Tapi carpets for job losses as the brutal retail market takes its toll

Tapi carpets for job losses as the brutal retail market takes its toll

Tapi Carpets, a three-year-old flooring chain, has begun dismissing its employees as it is affected by the same market conditions that are detrimental to its rival Carpetright and other retailers.

The aspiring company, backed by Carpetright's founder Lord Harris of Peckham, has initiated consultation sessions earlier this week and expects redundancies "in the near future". That's money.

Employees in the Gateshead, Slough and Aberdeen stores are affected by the downsizing, which in some parts of the country has reduced the company to "difficult trading conditions".

Tapi Carpets has begun laying off business in some of its stores in the face of tough trade

Tapi Carpets was launched in 2015 by Lord Harris' son Lord Harris, who spent 23 years at Carpetright alongside his father.

He founded Tapi shortly after he and his father – called Carpet King – left the former family business.

Lord Harris (above) founded Carpetright in 1988, now he and his son are behind Tapi

Lord Harris (above) founded Carpetright in 1988, now he and his son are behind Tapi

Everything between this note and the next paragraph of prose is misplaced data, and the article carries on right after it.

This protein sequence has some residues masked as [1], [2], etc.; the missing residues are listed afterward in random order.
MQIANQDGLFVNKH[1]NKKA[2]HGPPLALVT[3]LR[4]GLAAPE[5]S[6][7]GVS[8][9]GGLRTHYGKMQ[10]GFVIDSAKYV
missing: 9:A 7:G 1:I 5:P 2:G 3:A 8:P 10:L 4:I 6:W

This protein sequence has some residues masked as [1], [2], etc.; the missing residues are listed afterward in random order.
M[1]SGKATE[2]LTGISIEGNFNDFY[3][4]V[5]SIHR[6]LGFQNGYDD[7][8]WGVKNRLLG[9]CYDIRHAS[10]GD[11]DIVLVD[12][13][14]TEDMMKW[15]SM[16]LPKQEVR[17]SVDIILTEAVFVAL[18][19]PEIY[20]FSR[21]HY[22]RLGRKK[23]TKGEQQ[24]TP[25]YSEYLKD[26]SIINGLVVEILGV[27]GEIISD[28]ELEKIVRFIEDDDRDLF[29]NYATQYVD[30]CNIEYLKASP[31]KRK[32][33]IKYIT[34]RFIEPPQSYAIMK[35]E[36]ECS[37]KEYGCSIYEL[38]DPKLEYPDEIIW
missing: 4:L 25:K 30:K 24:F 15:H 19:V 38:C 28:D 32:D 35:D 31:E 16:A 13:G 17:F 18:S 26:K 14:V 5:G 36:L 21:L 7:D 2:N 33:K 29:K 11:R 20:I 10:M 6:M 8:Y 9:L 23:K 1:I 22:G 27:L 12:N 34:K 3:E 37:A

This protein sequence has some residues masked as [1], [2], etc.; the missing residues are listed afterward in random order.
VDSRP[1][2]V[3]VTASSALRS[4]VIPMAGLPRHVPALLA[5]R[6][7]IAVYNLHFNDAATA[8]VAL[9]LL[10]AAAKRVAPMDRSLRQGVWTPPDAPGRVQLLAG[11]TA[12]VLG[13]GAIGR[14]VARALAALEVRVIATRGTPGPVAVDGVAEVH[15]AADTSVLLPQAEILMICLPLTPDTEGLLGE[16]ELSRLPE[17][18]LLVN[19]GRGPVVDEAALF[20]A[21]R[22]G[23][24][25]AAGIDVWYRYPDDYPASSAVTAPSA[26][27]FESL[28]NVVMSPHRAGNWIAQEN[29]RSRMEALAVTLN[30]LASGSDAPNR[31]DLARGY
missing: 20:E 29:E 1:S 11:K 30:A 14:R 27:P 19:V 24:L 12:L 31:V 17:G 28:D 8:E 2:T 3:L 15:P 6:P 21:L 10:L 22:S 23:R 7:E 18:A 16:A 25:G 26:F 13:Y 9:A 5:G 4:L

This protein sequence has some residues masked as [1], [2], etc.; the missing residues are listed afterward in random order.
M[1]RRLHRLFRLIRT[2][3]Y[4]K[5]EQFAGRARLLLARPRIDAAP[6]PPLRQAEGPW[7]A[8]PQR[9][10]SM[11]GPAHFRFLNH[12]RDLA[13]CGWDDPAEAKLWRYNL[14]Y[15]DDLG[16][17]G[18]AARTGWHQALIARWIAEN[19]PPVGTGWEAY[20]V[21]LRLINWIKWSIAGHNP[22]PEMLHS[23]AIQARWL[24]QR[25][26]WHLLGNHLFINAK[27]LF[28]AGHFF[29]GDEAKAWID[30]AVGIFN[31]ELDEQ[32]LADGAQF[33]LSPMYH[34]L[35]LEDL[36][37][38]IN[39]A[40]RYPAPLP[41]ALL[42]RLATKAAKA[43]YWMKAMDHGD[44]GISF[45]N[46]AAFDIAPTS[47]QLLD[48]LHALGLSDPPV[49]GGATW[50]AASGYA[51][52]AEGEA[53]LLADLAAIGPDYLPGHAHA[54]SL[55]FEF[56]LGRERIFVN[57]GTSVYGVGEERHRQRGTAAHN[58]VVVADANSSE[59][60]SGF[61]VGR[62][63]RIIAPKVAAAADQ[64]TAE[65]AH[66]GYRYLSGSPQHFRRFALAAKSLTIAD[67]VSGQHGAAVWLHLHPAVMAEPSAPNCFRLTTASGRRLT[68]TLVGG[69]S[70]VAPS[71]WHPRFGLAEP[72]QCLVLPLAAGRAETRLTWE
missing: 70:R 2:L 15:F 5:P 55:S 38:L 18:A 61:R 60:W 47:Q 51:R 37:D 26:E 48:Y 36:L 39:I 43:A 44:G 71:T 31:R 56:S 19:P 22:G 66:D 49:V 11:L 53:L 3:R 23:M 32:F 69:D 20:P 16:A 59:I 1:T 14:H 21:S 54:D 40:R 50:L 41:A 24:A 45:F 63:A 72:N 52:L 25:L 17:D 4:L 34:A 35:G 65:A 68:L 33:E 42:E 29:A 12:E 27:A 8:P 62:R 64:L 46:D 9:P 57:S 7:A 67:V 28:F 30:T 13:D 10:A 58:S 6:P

Lord Harris (above) founded Carpetright in 1988, now he and his son are behind Tapi

At the time, Harris said there was room in the market for both carpet companies, but a bitter rivalry between the two companies has now become apparent.

Tapi has put pressure on the market leader by opening many of its 100 stores, which are less than a mile from Carpetright's most profitable stores and attract a large portion of its workforce.

According to reports filed with the Companies House, Tapi Carpets had to incur a loss of £ 10.9m on sales of £ 56.9m in the period to December 2017.

Tapi opened its 100th store this year

Tapi opened its 100th store this year

Tapi opened its 100th store this year

Harris previously said the company had around 200 stores and would make a profit by 2018.

Since then he has rowed back these demands, instead putting the shop number at around 125 and talking about profits on hold.

Tapi Carpets is the latest in a long line of large retailers who fall victim to harsh trading conditions. A deadly cocktail of consumer insecurity, fierce competition and rising costs has also hurt retail sales.

Wilf Walsh (above) took over Carpetright's position in 2014 when Lord Harris retired from the company

Wilf Walsh (above) took over Carpetright's position in 2014 when Lord Harris retired from the company

Wilf Walsh (above) took over Carpetright's position in 2014 when Lord Harris retired from the company

Carpetright, founded by Lord Harris in 1988, is in the midst of an urgent restructuring as it draws 92 stores from the cumbersome store and seeks to restore profitability. The branch closures affect around 300 employees.

Earlier this week, Carpetright announced that sales in the last six months had been "heavily influenced" by the closures of stores and remained "negative" in the fall.

Martin Harris said, "I will not comment on an isolated case. There are isolated cases in which people were removed from shops that do not do enough business.

"As a company, we have grown incredibly fast and have the best trust pilot value in the country. The net profit from month to month is always positive. "

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